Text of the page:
The death of Portland's Fareless Square will have consequences

Mason Walker

Mason Walker, Sustainable Business Oregon

The Free Rail Zone was also a tool for attracting young transit-savvy talent to Portland as well. Cloudability cofounder J.R. Storment — whose software firm has been hiring rapidly since landing an $8.7 million Series A round of funding in July — shared this sentiment with Portland mayor Sam Adams on Twitter.

  • Emissions

Another contributing reason that Fareless Square was introduced in 1975 was to address emissions. At the time, Portland was consistently violating Clean Air Act standards for air quality. Fareless Square was largely justified as a cost-effective way to address this as it would reduce auto trips into and around downtown Portland. While Portland no longer violates clean air standards, the fact remains that Fareless Square reduced urban emissions and thus improved air quality.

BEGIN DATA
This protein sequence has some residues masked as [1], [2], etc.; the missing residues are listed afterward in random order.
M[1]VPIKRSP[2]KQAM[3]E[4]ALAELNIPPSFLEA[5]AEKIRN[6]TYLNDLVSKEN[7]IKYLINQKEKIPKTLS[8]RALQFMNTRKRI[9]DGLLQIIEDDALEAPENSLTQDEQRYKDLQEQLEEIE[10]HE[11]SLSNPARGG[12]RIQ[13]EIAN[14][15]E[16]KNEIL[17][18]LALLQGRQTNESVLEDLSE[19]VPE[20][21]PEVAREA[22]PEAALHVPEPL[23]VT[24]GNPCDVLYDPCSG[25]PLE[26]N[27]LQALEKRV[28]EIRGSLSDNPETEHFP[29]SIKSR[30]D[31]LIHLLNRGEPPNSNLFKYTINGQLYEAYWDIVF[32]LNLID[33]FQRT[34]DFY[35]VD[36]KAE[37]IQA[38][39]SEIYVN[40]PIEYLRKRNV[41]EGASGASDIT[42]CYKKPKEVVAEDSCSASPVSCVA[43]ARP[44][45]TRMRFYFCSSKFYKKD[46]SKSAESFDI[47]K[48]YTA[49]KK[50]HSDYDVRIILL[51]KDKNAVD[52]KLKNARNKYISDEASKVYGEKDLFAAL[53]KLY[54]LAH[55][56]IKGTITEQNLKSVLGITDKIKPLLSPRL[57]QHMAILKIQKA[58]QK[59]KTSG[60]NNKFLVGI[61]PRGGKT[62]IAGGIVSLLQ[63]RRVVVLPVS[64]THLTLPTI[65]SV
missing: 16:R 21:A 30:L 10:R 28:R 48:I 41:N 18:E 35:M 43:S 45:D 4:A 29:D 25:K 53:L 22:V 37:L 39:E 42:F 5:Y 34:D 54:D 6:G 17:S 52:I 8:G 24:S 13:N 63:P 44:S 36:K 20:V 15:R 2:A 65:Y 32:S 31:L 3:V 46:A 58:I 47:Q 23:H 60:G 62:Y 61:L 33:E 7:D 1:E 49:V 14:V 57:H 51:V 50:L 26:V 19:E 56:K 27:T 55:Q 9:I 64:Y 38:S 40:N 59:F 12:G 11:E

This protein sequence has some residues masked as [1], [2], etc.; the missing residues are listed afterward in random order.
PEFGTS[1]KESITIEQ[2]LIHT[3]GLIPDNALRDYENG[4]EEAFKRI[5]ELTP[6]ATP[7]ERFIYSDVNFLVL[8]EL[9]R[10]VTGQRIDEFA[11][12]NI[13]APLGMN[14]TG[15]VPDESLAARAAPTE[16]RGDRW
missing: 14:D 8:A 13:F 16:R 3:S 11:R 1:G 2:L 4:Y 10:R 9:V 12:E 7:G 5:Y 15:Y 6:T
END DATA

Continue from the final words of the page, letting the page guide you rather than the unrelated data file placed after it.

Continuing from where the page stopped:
• Transit leadership

Portland is often touted nationally for leadership in urban livability. That reputation is comprised of a wide range of elements, one of which is a strong focus on alternative transportation infrastructure. The elimination of the Free Rail Zone is a symbolic degradation of that leadership.

An article published in Wired in 2009 concludes with a line that perhaps no longer holds true: "Portland’s transit system is held up nationally as a model network, as it should be."

If a year from now these cited consequences prove true, new fare revenue from the Zone falls short of the projected $2.7 million and the budget gap doesn't fully materialize, what are the chances that the Free Rail Zone will be reinstated?

I'll be keeping my transit tickets ready.

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